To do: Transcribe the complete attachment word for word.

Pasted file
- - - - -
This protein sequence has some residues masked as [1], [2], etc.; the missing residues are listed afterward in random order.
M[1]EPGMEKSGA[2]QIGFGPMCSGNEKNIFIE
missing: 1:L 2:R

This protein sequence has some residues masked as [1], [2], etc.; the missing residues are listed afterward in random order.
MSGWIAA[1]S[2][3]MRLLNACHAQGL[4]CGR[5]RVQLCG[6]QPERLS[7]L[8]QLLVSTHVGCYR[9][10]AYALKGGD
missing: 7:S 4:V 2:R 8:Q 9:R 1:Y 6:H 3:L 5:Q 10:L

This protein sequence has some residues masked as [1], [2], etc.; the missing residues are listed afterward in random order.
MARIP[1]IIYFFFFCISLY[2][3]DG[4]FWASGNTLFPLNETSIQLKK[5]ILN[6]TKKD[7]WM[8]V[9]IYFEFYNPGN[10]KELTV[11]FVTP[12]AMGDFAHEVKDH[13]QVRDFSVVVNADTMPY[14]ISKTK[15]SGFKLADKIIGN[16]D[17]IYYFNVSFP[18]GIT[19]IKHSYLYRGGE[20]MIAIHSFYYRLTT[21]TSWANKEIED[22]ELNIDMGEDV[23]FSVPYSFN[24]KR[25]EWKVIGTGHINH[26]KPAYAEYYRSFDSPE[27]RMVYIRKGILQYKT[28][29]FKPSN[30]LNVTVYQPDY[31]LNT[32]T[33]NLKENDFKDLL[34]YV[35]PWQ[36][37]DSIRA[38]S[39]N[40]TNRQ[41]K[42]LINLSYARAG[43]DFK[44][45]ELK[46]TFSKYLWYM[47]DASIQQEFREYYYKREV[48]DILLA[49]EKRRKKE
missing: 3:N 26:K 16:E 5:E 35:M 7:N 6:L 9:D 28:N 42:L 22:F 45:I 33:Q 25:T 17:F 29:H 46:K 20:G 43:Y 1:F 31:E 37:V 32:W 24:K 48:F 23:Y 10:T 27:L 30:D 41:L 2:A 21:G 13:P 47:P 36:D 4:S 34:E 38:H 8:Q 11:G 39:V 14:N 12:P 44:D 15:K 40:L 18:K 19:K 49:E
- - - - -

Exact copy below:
This protein sequence has some residues masked as [1], [2], etc.; the missing residues are listed afterward in random order.
M[1]EPGMEKSGA[2]QIGFGPMCSGNEKNIFIE
missing: 1:L 2:R

This protein sequence has some residues masked as [1], [2], etc.; the missing residues are listed afterward in random order.
MSGWIAA[1]S[2][3]MRLLNACHAQGL[4]CGR[5]RVQLCG[6]QPERLS[7]L[8]QLLVSTHVGCYR[9][10]AYALKGGD
missing: 7:S 4:V 2:R 8:Q 9:R 1:Y 6:H 3:L 5:Q 10:L

This protein sequence has some residues masked as [1], [2], etc.; the missing residues are listed afterward in random order.
MARIP[1]IIYFFFFCISLY[2][3]DG[4]FWASGNTLFPLNETSIQLKK[5]ILN[6]TKKD[7]WM[8]V[9]IYFEFYNPGN[10]KELTV[11]FVTP[12]AMGDFAHEVKDH[13]QVRDFSVVVNADTMPY[14]ISKTK[15]SGFKLADKIIGN[16]D[17]IYYFNVSFP[18]GIT[19]IKHSYLYRGGE[20]MIAIHSFYYRLTT[21]TSWANKEIED[22]ELNIDMGEDV[23]FSVPYSFN[24]KR[25]EWKVIGTGHINH[26]KPAYAEYYRSFDSPE[27]RMVYIRKGILQYKT[28][29]FKPSN[30]LNVTVYQPDY[31]LNT[32]T[33]NLKENDFKDLL[34]YV[35]PWQ[36][37]DSIRA[38]S[39]N[40]TNRQ[41]K[42]LINLSYARAG[43]DFK[44][45]ELK[46]TFSKYLWYM[47]DASIQQEFREYYYKREV[48]DILLA[49]EKRRKKE
missing: 3:N 26:K 16:E 5:E 35:M 7:N 6:L 9:D 28:N 42:L 22:F 45:I 33:Q 25:T 17:F 29:H 46:K 20:G 43:Y 1:F 31:E 37:V 32:W 24:K 48:F 23:Y 10:T 27:L 30:D 41:L 2:A 21:G 13:P 47:P 36:D 4:S 34:E 38:H 8:Q 11:G 39:V 14:N 12:P 44:D 15:K 40:L 18:K 19:K 49:E